However, since accurate transcription was critical for the development of the second
phase of the Policy Delphi survey, it was completed as efficiently as possible.
After the respondents suggested resolutions were grouped under the policy
issue headings, the responses were reviewed and regrouped by similar and dissimilar
themes. Generally, the responses were in short, direct phrases eliminating the need to
50


develop a complex descriptive coding system to identify the major themes. Each set
of policy issue resolutions generated 3 to 5 similar themes. Using the wording of the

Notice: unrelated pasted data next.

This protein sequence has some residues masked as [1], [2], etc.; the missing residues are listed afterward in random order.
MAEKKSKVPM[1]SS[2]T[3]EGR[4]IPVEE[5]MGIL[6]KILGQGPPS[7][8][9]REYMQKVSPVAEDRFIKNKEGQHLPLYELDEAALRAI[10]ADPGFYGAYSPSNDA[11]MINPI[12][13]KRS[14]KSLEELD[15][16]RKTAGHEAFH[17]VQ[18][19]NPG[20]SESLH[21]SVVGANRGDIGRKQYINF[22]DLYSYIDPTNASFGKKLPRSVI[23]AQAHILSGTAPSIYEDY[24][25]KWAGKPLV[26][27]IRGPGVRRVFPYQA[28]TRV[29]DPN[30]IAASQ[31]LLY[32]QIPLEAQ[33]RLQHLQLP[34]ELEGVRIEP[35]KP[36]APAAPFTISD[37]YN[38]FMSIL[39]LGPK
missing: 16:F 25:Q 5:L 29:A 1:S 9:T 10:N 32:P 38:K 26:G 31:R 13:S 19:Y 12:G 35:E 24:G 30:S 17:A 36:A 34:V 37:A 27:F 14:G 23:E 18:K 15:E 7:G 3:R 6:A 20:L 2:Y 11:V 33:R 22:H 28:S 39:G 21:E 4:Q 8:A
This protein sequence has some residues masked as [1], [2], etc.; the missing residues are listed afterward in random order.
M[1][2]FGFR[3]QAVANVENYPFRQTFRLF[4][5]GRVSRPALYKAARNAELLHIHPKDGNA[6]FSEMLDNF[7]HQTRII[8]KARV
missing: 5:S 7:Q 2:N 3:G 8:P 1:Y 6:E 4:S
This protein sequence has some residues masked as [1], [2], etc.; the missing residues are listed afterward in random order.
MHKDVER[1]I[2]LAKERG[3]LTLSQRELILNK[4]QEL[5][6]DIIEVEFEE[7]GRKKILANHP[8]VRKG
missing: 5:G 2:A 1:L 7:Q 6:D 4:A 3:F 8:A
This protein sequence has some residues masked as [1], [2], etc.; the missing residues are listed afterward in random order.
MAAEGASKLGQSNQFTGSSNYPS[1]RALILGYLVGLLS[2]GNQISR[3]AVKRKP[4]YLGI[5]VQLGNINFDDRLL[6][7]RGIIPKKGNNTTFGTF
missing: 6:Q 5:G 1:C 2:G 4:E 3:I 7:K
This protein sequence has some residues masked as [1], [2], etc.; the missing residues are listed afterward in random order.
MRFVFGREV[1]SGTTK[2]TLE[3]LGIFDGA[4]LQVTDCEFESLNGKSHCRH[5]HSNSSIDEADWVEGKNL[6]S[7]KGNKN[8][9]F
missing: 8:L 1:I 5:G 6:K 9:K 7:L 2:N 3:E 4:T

respondents as much as possible, three resolution statements were formulated for each
policy issue that captured the major themes and suggestions from the survey
respondents. These resolution statements provided the framework for designing the
second phase of the Policy Delphi survey. This concluded the analysis of the
qualitative information from the phase-one survey.
Phase Two of the Policy Delphi Survey
This section describes the implementation and analysis of data of the second
phase of the Policy Delphi survey.
Phase-Two Survey Packet
The phase-two survey was mailed to the 48 respondents on May 13, 1999.
(see Appendix E for copies of the phase-two cover letter and survey). The packet of
materials for the second phase of the policy Dephi consisted of:
1. Cover letter explaining the purpose of the second phase of the survey.
2. Phase-two survey and directions for responding to the survey.
3. Return-addressed, stamped envelope.
In phase two of the Policy Delphi survey, the policy issues were again defined